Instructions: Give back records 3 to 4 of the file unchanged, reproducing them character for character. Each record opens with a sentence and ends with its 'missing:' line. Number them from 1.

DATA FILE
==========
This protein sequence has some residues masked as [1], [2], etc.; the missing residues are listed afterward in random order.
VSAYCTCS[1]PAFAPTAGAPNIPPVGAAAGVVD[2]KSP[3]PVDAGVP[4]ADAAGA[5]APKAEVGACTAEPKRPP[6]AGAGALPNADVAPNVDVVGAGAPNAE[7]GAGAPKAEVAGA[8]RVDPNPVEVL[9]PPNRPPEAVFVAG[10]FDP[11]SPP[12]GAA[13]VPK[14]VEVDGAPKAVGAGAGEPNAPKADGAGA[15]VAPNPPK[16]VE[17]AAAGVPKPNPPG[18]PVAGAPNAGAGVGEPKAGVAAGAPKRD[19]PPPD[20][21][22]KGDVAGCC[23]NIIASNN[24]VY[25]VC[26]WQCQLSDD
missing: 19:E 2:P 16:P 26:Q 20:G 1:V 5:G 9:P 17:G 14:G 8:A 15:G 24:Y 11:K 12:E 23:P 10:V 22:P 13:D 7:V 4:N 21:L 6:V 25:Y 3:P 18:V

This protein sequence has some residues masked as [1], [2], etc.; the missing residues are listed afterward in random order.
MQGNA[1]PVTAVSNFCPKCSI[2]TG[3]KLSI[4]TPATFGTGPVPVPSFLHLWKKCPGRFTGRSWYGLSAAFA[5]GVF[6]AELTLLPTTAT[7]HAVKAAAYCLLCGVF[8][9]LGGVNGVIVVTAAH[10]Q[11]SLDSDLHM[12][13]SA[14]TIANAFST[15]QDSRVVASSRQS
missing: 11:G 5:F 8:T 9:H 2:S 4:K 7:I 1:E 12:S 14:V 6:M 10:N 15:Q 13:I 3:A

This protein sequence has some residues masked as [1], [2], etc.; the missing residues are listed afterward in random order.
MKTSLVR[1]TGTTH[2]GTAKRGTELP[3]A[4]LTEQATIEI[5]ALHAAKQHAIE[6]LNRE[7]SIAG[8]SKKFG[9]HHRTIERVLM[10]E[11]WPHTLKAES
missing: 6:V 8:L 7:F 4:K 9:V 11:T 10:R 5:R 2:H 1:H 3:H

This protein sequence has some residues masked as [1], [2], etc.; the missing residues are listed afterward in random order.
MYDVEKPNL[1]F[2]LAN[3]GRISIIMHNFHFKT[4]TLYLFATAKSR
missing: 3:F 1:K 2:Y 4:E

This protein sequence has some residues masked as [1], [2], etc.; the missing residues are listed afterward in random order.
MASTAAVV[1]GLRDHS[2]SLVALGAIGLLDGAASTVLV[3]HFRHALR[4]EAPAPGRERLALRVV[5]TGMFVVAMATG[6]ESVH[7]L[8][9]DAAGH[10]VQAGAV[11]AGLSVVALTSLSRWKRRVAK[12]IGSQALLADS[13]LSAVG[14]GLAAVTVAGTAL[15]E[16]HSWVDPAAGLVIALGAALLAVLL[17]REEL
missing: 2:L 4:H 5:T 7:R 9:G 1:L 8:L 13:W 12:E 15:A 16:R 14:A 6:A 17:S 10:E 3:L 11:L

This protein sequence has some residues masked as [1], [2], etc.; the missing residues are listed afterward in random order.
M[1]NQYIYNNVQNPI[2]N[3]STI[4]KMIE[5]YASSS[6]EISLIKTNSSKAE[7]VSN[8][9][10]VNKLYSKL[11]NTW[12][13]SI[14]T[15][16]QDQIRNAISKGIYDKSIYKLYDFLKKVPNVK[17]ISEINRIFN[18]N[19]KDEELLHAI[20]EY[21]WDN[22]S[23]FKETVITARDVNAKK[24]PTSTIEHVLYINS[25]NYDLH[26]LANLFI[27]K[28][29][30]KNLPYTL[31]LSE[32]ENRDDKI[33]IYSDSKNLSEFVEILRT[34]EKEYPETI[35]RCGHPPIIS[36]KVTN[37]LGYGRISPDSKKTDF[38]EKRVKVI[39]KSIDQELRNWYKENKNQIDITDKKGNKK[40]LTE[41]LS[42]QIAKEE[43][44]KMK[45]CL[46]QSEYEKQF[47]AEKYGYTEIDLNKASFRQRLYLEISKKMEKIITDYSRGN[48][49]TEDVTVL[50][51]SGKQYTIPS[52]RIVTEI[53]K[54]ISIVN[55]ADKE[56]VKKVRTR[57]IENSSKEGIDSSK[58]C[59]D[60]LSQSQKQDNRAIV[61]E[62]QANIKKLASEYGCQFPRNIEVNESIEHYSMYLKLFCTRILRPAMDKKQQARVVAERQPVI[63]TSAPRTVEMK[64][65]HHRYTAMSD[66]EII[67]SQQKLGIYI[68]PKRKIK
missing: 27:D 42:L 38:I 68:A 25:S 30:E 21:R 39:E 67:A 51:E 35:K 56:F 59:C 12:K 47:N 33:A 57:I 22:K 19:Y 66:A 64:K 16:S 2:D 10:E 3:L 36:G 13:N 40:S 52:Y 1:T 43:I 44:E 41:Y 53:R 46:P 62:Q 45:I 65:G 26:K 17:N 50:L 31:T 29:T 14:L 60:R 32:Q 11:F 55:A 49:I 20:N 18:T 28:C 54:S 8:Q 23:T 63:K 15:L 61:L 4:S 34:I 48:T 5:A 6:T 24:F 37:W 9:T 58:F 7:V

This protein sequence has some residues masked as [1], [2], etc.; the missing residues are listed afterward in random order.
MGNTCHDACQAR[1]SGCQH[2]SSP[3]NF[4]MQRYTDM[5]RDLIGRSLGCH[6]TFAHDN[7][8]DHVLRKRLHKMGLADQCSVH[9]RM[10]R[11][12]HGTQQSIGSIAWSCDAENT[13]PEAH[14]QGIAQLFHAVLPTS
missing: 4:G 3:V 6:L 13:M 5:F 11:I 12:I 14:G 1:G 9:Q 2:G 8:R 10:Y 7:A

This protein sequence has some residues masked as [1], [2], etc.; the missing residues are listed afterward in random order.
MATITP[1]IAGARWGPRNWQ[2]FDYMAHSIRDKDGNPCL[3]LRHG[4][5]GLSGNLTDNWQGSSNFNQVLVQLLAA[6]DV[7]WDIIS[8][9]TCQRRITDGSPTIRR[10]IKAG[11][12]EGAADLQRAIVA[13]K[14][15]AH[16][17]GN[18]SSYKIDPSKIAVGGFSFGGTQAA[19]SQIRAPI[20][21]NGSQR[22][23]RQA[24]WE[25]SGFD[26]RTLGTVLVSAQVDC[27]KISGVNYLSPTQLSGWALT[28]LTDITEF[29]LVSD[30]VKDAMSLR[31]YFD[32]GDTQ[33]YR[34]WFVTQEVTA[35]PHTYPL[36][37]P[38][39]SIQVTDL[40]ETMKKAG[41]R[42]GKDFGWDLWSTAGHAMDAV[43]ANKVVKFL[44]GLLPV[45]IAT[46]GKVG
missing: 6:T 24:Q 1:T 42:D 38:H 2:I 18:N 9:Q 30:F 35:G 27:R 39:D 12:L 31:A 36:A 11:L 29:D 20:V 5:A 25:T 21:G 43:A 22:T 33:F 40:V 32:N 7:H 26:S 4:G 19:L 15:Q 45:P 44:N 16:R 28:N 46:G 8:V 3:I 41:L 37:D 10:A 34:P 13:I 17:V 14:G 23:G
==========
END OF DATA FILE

This protein sequence has some residues masked as [1], [2], etc.; the missing residues are listed afterward in random order.
MKTSLVR[1]TGTTH[2]GTAKRGTELP[3]A[4]LTEQATIEI[5]ALHAAKQHAIE[6]LNRE[7]SIAG[8]SKKFG[9]HHRTIERVLM[10]E[11]WPHTLKAES
missing: 6:V 8:L 7:F 4:K 9:V 11:T 10:R 5:R 2:H 1:H 3:H

This protein sequence has some residues masked as [1], [2], etc.; the missing residues are listed afterward in random order.
MYDVEKPNL[1]F[2]LAN[3]GRISIIMHNFHFKT[4]TLYLFATAKSR
missing: 3:F 1:K 2:Y 4:E